If any of the aforementioned purposes align with the idea you have in mind, don’t forget to take a look at this article about performance review examples. There you’ll find 8 downloadable templates and 260 questions to include in your reviews.
Defining the right time and periodicity
Choosing the right timing and frequency for conducting performance reviews plays a pivotal role in ensuring the effectiveness and relevance of the evaluation. Don’t forget that it also impacts the overall employee experience significantly.
- Regularity and consistency: employees need to know when to expect their performance reviews. Whether they are conducted annually, quarterly, or even more frequently. This regularity ensures that the review process becomes an integrated part of the company’s culture.
- Alignment with business cycles: align the timing with the broader business cycles. For instance, if your company operates on a fiscal calendar, it might make sense to schedule reviews at the beginning or end of each fiscal year.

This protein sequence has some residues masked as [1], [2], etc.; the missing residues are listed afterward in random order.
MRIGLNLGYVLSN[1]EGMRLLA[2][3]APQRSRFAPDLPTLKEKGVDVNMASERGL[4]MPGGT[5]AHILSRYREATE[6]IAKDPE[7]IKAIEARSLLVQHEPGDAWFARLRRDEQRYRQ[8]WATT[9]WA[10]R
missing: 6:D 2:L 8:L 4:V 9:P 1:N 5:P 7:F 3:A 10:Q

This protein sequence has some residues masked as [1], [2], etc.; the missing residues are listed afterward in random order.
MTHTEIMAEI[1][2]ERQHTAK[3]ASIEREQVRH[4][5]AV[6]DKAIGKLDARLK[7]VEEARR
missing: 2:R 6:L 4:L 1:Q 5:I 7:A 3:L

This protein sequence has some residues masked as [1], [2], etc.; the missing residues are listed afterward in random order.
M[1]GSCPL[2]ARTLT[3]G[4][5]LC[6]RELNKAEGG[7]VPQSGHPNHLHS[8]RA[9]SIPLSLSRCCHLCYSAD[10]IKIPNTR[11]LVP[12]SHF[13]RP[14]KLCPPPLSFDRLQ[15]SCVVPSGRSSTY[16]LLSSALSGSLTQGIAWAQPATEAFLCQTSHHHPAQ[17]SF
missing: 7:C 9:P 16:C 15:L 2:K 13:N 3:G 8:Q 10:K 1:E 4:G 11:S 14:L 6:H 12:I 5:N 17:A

- Keep employee engagement in mind: conducting reviews too infrequently may lead to employees feeling undervalued. However, too frequent reviews may cause burnout or frustration. Look for the right balance to maintain employee engagement.
- Feedback relevance: the timing of performance reviews should be such that it allows for relevant feedback. This allows for a more accurate and fresh perspective on an employee’s contributions and areas for improvement.
- Goal setting: The periodicity should provide enough time for employees to work on their objectives and demonstrate progress. This ensures that performance reviews are not just backward-looking but also forward-focused.